Procuring for the purposes of trafficking means procuring a child to sell a substance or, with the intention of selling the substance, procuring the child to prepare a substance for supply or to transport, guard or conceal it (proposed section 309.6). Procuring for the purposes of pre-trafficking means procuring a child to sell a substance to a person where the procurer believes that the buyer intends to use the substance to manufacture a controlled drug (proposed section 309.9).

Strict liability

In all the proposed Division 309 offences, strict liability applies to the circumstance that the individual is a child. In other words, the prosecution need not prove that the defendant put their mind to whether the individual was a child. However, the defendant has a defence of mistake of fact.

Absolute liability

When a proposed Division 309 offence involves a marketable quantity of a controlled substance, the prosecution need not prove that the defendant put their mind to the issue of whether the quantity was a marketable quantity. A defendant may have a partial defence in proposed section 313.4.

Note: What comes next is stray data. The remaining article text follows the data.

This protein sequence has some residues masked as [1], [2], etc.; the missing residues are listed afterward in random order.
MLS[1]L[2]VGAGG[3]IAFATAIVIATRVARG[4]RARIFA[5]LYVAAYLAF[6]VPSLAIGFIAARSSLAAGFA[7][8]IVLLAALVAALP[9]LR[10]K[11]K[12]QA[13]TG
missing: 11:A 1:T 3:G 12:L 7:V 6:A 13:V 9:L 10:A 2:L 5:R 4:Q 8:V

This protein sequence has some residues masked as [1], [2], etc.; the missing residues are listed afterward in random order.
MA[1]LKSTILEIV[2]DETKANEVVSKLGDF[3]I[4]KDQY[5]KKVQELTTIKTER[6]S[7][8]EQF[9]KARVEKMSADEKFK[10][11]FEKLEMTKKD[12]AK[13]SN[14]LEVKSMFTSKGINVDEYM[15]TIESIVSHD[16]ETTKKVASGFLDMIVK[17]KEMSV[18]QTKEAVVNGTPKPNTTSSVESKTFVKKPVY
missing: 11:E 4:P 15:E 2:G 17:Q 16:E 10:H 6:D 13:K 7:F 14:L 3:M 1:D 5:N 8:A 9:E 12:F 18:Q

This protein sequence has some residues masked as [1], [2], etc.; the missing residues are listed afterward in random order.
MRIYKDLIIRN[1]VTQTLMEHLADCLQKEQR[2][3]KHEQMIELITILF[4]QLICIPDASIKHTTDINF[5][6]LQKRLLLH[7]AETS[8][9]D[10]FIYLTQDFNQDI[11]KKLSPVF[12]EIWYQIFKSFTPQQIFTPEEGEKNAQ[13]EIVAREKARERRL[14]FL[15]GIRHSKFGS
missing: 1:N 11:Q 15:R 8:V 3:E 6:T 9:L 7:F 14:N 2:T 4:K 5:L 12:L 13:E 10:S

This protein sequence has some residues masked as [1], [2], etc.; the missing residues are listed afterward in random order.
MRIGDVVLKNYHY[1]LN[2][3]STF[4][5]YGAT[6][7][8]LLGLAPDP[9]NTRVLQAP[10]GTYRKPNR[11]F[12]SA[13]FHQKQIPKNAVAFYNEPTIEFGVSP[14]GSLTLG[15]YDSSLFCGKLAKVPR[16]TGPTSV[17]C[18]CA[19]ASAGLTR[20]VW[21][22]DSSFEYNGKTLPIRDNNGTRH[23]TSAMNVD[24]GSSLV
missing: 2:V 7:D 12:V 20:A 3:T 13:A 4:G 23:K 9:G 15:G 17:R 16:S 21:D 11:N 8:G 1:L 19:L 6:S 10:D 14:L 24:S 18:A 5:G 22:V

Fault elements

In all the proposed Division 309 offences, the prosecution must prove that the defendant was reckless about the circumstance that the substance was a controlled substance. However, prosecution need not prove that the defendant was reckless about the particular identity of the controlled substance (proposed section 300.5).

Presumptions where trafficable quantities are involved

In relation to the offences of supplying controlled drugs to children for trafficking (proposed sections 309.3 and 309.4), it is presumed that, if a trafficable quantity is involved, the person believed that the child intended to sell some or all of the controlled drug. The onus of proof is thus reversed and the defendant bears a legal burden of proving that he or she did not have that belief (proposed section 309.5) ie on the balance of probabilities.

Other legal burdens on the defence